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100 responses to “Quick link: Matthew Ricketson on how the 24/7 media cycle helped overthrow Rudd”

  1. Katz

    The 24/7 tweet-now, think-later media omniverse is not the sole or even the biggest contributor [to Rudd’s demise].

    Hear, hear.

    So all that is left is for us to decide whether the media were the fifth, sixth, or seventh most important cause for the demise of Rudd.

    Any folks who still think the media were the most important (or only) cause should take it up with Matthew Ricketson who as a Professor of Journalism is prevented only be intellectual honesty from pushing that particular barrow.

  2. Katz

    The 24/7 tweet-now, think-later media omniverse is not the sole or even the biggest contributor [to Rudd’s demise].

    Hear, hear.

    So all that is left is for us to decide whether the media were the fifth, sixth, or seventh most important cause for the demise of Rudd.

    Any folks who still think the media were the most important (or only) cause should take it up with Matthew Ricketson who as a Professor of Journalism is prevented only be intellectual honesty from pushing that particular barrow.

  3. Sam

    The media didn’t create the abandonment of the CPRS, nor did it create the botched RSPT. Nor did the media create Rudd’s lack of interest in building relationships with his own colleagues.

    That was all his own work.

    And It wasn’t that the polls were bad (and recycled in the 24 hour media) that did Rudd in; it was that the polls were bad in the shadow of an election.

  4. Sam

    The media didn’t create the abandonment of the CPRS, nor did it create the botched RSPT. Nor did the media create Rudd’s lack of interest in building relationships with his own colleagues.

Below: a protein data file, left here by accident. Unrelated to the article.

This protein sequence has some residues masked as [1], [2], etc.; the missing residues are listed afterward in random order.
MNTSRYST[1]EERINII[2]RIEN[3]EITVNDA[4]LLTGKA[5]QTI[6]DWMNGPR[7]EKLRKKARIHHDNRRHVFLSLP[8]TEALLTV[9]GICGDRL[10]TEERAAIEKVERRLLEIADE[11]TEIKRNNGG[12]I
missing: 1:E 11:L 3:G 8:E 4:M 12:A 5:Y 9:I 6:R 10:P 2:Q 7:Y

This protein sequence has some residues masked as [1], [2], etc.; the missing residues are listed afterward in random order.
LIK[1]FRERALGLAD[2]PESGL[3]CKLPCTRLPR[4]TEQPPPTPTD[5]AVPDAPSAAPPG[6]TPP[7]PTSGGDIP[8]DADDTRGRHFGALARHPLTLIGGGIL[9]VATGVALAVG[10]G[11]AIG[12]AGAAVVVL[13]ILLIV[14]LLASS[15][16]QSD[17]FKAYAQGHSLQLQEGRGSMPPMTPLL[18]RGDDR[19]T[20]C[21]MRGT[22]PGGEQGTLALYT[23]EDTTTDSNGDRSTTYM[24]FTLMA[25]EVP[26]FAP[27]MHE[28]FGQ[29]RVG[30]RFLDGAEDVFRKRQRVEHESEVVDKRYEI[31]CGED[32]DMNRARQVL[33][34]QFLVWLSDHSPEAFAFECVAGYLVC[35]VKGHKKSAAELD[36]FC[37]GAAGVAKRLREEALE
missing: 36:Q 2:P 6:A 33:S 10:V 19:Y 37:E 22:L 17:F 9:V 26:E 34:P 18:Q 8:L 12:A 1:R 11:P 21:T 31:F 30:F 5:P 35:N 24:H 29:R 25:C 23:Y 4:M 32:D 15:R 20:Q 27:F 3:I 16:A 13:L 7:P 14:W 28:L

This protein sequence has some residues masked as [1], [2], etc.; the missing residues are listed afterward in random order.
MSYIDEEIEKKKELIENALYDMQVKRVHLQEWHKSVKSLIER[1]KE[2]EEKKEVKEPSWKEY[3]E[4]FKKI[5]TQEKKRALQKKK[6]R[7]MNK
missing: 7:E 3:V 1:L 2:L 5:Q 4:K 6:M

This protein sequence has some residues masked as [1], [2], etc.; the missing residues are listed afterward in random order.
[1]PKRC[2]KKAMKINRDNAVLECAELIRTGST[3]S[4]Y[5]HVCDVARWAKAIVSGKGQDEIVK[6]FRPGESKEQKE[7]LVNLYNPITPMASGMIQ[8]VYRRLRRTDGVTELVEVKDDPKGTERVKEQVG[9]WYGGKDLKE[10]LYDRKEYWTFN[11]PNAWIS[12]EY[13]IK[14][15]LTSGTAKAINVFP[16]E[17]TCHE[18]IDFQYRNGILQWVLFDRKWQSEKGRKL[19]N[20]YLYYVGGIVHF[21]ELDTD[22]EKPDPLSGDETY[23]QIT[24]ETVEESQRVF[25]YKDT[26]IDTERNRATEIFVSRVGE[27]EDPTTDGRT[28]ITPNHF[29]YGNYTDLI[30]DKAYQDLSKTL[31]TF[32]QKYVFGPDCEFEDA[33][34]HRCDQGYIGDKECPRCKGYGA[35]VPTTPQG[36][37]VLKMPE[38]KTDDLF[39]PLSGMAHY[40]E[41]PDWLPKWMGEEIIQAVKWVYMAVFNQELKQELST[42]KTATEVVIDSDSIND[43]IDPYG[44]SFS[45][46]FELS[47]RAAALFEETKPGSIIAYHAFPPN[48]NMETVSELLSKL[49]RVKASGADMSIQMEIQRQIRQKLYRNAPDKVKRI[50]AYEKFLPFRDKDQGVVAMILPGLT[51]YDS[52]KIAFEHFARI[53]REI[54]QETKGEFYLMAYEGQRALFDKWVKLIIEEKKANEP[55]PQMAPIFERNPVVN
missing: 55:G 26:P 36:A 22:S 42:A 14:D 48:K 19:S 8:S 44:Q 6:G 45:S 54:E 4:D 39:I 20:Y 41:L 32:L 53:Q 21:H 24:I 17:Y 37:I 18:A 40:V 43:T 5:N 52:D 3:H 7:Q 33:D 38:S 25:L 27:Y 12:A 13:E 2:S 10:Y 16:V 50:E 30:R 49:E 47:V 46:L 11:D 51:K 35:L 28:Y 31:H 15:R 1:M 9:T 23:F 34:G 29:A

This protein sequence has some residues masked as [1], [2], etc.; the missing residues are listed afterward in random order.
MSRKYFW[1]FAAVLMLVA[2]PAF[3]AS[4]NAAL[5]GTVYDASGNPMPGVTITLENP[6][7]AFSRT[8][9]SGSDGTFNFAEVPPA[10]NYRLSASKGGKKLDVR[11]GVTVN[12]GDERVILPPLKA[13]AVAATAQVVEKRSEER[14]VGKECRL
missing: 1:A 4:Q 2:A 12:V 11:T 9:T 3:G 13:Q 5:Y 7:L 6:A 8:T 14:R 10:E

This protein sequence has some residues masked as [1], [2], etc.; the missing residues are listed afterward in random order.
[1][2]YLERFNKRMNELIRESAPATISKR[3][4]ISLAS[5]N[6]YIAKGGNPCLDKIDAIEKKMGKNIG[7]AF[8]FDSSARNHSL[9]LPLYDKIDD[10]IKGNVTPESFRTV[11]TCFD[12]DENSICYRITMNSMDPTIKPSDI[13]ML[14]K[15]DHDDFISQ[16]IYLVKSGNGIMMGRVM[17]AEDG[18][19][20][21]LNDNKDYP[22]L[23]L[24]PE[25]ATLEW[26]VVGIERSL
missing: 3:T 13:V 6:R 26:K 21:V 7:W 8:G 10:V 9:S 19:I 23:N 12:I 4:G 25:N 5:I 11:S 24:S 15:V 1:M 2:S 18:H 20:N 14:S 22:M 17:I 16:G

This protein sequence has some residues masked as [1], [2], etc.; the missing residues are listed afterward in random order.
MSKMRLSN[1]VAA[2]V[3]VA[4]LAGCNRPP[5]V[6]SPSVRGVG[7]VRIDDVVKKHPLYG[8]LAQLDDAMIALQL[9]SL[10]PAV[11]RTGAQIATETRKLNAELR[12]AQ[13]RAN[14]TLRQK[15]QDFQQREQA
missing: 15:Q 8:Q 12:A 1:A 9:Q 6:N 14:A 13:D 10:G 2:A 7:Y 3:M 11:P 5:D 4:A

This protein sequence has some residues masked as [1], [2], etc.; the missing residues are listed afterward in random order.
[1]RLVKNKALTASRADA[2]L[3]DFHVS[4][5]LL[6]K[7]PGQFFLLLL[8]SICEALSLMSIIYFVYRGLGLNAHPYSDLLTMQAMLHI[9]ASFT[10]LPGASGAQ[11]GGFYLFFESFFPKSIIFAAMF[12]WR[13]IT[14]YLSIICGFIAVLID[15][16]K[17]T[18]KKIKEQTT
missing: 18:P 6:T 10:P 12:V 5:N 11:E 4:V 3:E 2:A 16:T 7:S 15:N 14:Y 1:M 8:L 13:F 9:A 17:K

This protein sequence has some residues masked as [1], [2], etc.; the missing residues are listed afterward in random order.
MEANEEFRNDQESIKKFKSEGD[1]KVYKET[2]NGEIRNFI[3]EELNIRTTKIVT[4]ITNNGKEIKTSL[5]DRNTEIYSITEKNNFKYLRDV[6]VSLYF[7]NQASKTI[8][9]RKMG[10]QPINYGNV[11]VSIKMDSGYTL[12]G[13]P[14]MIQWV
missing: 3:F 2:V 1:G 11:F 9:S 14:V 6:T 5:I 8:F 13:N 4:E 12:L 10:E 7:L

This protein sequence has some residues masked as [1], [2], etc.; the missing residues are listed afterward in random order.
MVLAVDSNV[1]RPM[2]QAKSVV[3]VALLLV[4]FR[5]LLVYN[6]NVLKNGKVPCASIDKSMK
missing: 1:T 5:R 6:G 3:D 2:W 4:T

That was all his own work.

    And It wasn’t that the polls were bad (and recycled in the 24 hour media) that did Rudd in; it was that the polls were bad in the shadow of an election.

  5. Mr Denmore

    Tim Dunlop writing on The Drum nails it much better, by pointing to the desperate tone of the ABC’s crowing of its “scoop” in breaking the news of the challenge.

    I’m a former finance journalist from the wire services. Fifteen years ago, the press gallery political journos used to mock our people in Canberra for shouting down brick-like mobile phones to editors filing “snaps” on what Ralph Willis or John Dawkins (or whoever the treasurer was at the time) had said about interest rates.

    Ninety nine per cent of the time these headlines flashed to the financial markets were statements of the bleeding obvious. But being a micro-second behind Bloomberg or Reuters or AP in breaking the news was enough to have you worrying about your future.

    I distinctly recall the political journos telling we finance scribes that what we did was pathetic.

    So it amused me greatly to see the regular press gallery now doing exactly the same thing, lined up on Sky reading twits on their mobile phones about the latest inside goss on the coming coup, and the ABC wetting itself over “breaking” a story that most people would have heard about within the hour anyway.

    It’s this climate of chest-beating definition of a scoop as beating someone by seconds over an event that falls into the media’s lap with no effort that encapsulates what’s wrong with the industry these days.